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Analyst Calls Announcement An Equities Market Has Started As Premature

Equities

Global equity markets have shed 10% over the past few weeks and the big tech luminaries that comprise the FAANGs (Facebook, Apple, Amazon, Netflix and Google [Alphabet]) far more than that. It’s the second time this year after a similar correction in February and barring a strong last minute Santa Rally surge, something that currently looks doubtful, stocks appear unlikely to close out 2018 higher than where they started the year. If equity markets manage to get close to break-even that would, at this stage, be warmly welcomed by most of those investing online.

Over the past couple of weeks, the economic, business and investment news has been awash with high profile investors and sector journalists calling time on the mighty equities bull run that has been in place since the beginning of the post-international financial crisis recovery took hold a decade ago. However, one prominent analyst, Citi Bank’s Robert Buckland, argues that those investing online should not, at least not yet, accept as gospel that the current dip announces the advent of a new bear cycle.

Writing for the Financial Times, Buckland explains how he counts the number of possible ‘red flags’ heralding a bear market as a total of 18. At least for now, he says that he sees only 4. These are:

  • High valuations (with particular emphasis on U.S. equities).
  • Company balance sheets stretched by debt-fuelled M&A.
  • Profit margins at cyclical highs.
  • A flat U.S. Treasuries yield curve.

These symptoms all point to the economic cycle turning towards the kind of global recession that inevitably takes hold periodically, particularly following long, uninterrupted periods of growth. And recessions that grip broad swathes of the world at once mean a bear market for stocks. However, Buckland points to other factors, that still outnumber these ‘red flags’ which are far more positive indicators and may yet mean a bounce back from the current dip.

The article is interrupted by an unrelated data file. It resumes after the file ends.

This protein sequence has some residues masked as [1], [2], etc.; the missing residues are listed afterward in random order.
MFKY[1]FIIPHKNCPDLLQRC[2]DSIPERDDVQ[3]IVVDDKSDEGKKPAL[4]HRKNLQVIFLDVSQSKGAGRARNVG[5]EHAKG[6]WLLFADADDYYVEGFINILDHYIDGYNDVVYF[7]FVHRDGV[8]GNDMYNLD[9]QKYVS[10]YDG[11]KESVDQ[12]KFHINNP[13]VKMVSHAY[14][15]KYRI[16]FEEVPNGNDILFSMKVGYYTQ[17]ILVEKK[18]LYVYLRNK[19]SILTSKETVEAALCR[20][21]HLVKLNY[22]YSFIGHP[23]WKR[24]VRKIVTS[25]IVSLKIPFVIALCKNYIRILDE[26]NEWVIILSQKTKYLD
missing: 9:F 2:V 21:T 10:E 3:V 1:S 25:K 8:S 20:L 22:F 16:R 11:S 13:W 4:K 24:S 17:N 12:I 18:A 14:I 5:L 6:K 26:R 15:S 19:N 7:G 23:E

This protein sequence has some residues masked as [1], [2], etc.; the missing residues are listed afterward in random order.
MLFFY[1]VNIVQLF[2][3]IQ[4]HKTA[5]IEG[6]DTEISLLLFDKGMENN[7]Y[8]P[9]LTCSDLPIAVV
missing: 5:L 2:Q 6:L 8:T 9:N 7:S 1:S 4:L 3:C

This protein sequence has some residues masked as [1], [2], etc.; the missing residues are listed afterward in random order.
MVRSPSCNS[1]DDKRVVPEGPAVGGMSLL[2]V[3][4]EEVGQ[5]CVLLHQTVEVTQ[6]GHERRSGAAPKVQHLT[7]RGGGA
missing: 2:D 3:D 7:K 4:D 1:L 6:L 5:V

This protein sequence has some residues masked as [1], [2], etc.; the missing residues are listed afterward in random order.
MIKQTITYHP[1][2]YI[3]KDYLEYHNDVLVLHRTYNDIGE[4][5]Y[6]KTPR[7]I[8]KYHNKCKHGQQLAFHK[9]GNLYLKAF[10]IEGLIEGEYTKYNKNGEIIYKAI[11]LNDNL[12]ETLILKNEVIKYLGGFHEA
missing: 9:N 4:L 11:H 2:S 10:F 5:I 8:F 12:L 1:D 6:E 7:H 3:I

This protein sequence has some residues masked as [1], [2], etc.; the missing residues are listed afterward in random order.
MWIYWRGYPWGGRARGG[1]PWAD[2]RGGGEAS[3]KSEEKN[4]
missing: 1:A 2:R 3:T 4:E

Buckland points to the fact that risky large-scale corporate investments like M&A activity is muted. A real ‘melt up’, the period at the end of an ageing bull market where stock markets typically surge like a Super Nova star on the very of collapse, also suck in company boards and chief executives. They become giddy on the fumes of invincibility and make aggressive moves. The currently conservative approach doesn’t point to that. There are also not a lot of IPOs, which tend to flood markets when they are overvaluing companies, capitalising on the extravagance. Additionally, large volumes of new capital haven’t flowed into equities this year.

Buckland does, however, warn that there may be new ‘red flags’ that are not on current checklists and monitored by investment banks such as Citi. While the balance sheets of major U.S. and other developed market banks are closely watched, Chinese banks now play a much bigger role in the global economy than at any other time. They do, says Buckland, currently look more worrying. The problem investors have with any Chinese company is that corporate governance is opaque and major fundamental problems only become apparent after the fact. Could China be the spark that lights a new fire that will devastate global financial markets? It’s possible.

The huge flows of cash that international quantitative easing programs lubricated markets with are another factor. With QE programs being rolled back now, there is a fear that they encouraged the buying of previous dips which might not be the case this time, leading the dip into a true bear market.

However, Buckland maintains that while there are certainly risks, compiling lists of ‘scary things’ that could potentially pose a threat doesn’t mean that all of the usual ‘red flags’ on his checklist that are not yet flying should be discounted. He feels that more evidence needs to pile up before calling the current dip the first stage of a new bear cycle. All-in-all, he believes that this dip won’t be the last and there will be increasing volatility and further dips before the bull market finally gives up the ghost. His advice is, contrary to much of what else has been said recently, to buy this dip. He thinks there will still be a bounce back, at least this time.

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Paul

The author Paul